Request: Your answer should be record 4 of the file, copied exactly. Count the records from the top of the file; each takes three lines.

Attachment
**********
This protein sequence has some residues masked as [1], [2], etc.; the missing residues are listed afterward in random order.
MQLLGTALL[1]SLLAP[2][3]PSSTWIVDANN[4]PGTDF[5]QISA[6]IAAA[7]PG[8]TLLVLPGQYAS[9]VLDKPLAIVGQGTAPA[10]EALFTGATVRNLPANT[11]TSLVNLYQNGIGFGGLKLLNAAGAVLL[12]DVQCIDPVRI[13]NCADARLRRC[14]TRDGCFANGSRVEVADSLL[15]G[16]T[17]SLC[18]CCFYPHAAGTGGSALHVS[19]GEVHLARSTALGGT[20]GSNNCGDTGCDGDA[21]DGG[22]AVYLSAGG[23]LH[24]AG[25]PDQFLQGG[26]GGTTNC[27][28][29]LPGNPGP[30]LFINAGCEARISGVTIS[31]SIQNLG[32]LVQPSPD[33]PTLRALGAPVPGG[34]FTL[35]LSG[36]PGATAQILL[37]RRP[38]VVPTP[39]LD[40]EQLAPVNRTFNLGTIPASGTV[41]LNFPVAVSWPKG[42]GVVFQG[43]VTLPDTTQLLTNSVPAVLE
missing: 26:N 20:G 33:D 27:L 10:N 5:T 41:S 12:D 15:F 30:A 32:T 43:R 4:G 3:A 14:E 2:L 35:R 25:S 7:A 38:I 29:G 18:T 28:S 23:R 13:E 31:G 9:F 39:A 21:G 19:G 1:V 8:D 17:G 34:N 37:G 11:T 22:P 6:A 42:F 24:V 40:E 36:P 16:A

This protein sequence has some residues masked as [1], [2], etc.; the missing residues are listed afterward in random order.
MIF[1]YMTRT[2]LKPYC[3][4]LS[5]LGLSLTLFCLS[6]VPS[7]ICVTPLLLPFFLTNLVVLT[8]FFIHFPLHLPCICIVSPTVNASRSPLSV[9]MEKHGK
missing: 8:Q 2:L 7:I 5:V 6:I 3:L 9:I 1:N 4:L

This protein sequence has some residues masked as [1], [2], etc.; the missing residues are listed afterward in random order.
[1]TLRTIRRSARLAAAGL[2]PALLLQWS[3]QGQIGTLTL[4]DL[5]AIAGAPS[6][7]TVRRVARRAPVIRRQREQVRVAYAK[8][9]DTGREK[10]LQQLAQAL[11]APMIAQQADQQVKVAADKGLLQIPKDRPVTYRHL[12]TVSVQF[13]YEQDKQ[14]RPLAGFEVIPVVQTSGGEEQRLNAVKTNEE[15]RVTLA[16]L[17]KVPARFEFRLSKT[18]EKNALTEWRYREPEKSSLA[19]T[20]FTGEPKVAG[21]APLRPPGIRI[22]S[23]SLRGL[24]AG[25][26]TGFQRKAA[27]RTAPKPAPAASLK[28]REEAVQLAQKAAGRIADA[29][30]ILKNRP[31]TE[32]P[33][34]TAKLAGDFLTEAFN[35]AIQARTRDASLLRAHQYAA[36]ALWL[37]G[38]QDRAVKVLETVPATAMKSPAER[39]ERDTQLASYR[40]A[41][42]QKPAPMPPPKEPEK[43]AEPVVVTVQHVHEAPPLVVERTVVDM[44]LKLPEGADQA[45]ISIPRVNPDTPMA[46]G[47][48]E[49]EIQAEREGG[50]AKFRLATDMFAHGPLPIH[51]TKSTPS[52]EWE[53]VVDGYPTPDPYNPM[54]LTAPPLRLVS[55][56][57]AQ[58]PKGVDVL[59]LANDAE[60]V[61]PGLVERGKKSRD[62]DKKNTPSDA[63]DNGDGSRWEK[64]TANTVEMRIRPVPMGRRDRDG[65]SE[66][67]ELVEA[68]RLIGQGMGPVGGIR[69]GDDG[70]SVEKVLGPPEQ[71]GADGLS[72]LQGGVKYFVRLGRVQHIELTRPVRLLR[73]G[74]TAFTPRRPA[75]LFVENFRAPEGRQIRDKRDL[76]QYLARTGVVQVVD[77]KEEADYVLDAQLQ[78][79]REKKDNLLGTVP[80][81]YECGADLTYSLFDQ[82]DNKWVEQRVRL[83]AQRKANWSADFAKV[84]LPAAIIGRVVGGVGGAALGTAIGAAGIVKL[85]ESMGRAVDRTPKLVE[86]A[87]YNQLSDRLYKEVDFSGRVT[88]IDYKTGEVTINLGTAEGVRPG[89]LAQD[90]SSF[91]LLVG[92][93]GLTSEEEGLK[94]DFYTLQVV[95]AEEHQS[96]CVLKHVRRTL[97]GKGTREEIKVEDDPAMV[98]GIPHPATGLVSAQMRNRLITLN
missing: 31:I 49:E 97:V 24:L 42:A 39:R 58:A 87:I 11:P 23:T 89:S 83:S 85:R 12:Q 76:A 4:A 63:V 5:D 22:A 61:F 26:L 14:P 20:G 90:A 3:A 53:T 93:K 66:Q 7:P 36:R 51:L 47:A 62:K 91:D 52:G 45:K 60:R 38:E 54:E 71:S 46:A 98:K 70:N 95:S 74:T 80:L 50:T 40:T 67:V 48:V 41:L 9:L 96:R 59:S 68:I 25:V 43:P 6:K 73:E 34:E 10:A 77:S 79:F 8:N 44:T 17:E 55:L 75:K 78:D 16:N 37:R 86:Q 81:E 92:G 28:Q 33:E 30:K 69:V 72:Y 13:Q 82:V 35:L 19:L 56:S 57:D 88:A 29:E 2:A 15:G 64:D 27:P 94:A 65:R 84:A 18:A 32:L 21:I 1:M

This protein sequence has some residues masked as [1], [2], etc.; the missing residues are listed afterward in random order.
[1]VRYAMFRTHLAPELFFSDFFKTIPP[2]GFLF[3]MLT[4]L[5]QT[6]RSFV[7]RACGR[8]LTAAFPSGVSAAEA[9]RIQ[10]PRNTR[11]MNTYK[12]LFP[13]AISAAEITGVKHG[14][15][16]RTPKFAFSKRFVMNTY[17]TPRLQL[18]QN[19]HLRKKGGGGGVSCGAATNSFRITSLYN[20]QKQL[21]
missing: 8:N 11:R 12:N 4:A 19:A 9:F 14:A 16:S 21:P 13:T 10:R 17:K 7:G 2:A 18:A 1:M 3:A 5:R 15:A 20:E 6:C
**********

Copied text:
This protein sequence has some residues masked as [1], [2], etc.; the missing residues are listed afterward in random order.
[1]VRYAMFRTHLAPELFFSDFFKTIPP[2]GFLF[3]MLT[4]L[5]QT[6]RSFV[7]RACGR[8]LTAAFPSGVSAAEA[9]RIQ[10]PRNTR[11]MNTYK[12]LFP[13]AISAAEITGVKHG[14][15][16]RTPKFAFSKRFVMNTY[17]TPRLQL[18]QN[19]HLRKKGGGGGVSCGAATNSFRITSLYN[20]QKQL[21]
missing: 8:N 11:R 12:N 4:A 19:A 9:F 14:A 16:S 21:P 13:T 10:R 17:K 7:G 2:A 18:A 1:M 3:A 5:R 15:A 20:E 6:C